by Alan Yudman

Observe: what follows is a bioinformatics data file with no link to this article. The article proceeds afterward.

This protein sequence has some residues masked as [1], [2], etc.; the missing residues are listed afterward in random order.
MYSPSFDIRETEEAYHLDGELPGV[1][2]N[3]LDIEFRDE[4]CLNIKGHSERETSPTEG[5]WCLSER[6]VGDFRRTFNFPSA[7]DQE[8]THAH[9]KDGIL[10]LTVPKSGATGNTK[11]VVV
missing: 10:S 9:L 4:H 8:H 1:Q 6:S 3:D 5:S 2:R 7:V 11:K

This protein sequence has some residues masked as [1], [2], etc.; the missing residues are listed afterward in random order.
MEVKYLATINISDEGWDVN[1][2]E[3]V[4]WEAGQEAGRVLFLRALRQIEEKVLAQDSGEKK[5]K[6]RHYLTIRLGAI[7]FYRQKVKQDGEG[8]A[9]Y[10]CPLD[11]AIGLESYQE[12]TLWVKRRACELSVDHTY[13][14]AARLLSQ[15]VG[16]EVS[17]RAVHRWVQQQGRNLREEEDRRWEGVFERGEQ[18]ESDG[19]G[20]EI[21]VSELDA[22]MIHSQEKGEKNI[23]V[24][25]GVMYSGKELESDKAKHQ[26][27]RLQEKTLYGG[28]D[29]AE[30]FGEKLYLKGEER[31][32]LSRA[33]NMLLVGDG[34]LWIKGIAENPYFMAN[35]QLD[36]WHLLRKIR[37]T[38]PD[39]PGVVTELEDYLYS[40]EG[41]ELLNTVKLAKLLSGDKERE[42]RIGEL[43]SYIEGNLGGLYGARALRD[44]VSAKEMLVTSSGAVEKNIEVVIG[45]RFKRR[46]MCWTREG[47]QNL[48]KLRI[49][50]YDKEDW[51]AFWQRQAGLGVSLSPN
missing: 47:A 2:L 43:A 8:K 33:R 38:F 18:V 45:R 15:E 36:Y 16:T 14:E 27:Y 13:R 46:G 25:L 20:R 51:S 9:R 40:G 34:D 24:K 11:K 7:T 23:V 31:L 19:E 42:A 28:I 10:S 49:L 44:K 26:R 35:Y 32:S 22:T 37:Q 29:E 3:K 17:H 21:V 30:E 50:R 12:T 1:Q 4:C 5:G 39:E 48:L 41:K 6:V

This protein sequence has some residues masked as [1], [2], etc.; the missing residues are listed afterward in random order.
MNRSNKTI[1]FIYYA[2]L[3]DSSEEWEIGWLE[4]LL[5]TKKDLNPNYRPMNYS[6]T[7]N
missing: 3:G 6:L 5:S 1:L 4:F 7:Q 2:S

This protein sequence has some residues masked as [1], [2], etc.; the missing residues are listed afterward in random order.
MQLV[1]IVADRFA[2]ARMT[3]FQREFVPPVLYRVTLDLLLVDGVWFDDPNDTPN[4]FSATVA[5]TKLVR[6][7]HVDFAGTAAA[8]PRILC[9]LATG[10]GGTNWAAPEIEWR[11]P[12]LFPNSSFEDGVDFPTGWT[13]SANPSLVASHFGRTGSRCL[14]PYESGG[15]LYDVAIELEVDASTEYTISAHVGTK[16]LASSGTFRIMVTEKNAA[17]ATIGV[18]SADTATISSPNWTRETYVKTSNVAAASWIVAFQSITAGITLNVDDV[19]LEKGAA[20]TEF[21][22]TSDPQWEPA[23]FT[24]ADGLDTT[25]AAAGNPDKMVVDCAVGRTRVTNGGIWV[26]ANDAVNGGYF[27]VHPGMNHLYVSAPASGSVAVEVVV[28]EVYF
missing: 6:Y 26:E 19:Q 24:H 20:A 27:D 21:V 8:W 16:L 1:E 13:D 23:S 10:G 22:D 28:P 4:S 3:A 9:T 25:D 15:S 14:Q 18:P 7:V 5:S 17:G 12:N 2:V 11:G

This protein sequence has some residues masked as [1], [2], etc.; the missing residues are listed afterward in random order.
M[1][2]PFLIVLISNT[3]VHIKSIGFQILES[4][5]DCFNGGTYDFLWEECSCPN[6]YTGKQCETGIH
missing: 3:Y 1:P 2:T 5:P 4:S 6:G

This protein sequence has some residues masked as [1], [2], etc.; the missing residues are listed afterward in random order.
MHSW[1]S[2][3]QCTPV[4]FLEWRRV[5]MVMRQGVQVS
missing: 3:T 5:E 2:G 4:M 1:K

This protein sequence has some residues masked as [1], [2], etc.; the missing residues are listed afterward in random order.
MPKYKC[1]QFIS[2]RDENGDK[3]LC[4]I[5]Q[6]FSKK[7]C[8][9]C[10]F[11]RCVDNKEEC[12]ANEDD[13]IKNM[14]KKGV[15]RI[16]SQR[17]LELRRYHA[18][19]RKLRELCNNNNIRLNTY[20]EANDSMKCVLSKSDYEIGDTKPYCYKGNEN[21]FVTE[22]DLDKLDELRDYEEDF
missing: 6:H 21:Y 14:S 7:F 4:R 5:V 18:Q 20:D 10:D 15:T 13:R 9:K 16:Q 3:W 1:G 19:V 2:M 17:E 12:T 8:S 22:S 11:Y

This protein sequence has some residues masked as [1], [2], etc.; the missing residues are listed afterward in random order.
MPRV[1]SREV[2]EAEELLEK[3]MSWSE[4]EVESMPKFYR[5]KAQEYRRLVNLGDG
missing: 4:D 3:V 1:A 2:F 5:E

I imagine during breaks from filming, the cast and crew of HAIL, CAESAR! sat around and polished their Oscars or showed off the letters congratulating them on being nominated. The talent pool is so deep here how could the movie not succeed? Joel and Ethan Coen writing and directing. Roger Deakins behind the lens. George Clooney, Josh Brolin, Tilda Swinton, Scarlett Johansson, Jonah Hill, Channing Tatum and Ralph Fiennes in front of it. Got to be a winner, right? For the most part, HAIL, CAESAR! is a winner. It’s of a time, and that time was 1950’s Hollywood. The dialogue and the pacing are throwbacks to that era. The movie was shot on film which gives it that warm old time feel. The costume design is perfect. And it mostly comes together in a pleasing way. Clooney is a big star who’s the “name” on a version of the Christ story titled “Hail, Caesar!”. He is kidnapped by a group calling itself “The Future”. I don’t want to spoil anything but they aren’t as mystical as the name might imply. But this isn’t exclusively about that kidnapping. HAIL, CAESAR! is really about one man, Brolin’s Eddie Mannix. He’s the head of physical production at Capitol Pictures and this movie is about how he keeps all the balls in the air. The kidnapping. Johansson’s character is an Esther Williams type star who is pregnant and unmarried. Can’t have that. Have to figure out what to do. There are twin sister gossip columnists (Swinton) who are badgering him for a story. There’s the threat of Commies. An owner who wants to take a cowboy star (Alden Ehrenreich) and shoehorn him into a drama role as their new leading man. Eddie is being given the hard sell by Lockheed who wants him to run the company. And he’s promised his wife (Alison Pill) to give up smoking, which he’s sorta doing and lies to her about. So Eddie has a lot on his plate. And it is his struggle to decide what to do about that Lockheed job offer that is the emotional string that attempts to tie all this together. Does it work? Sometimes. Maybe the stakes just are not high enough. I never felt fully engaged in it all. It didn’t hit me in the gut or tear at my heart. But it’s all done so well and the writing is so typically Coen Brothers that it still was thoroughly enjoyable. The little movies within the movie are great. Johansson in a water ballet. Tatum in a song and dance number (his character is tied to the kidnap plot in a way I won’t reveal). Ehrenreich (who is wonderful) in a guns blazing horseback chase. They are all feel real, like I want to see the rest of those movies too. Oh, and there is one absolutely hilarious scene where Mannix tries to get the stamp of approval for “Hail, Caesar!” from members of the clergy. The debate between a priest, a rabbi, a Eastern Orthodox priest and a reverend is one of the funniest things I’ve seen in a while. Robert Picardo as the rabbi steals that scene. Is this the best Coen Brothers movie? No. But it is so lovingly created and so well executed it’s hard to dislike it. Even mediocre Coen is better than most of the dreck out there.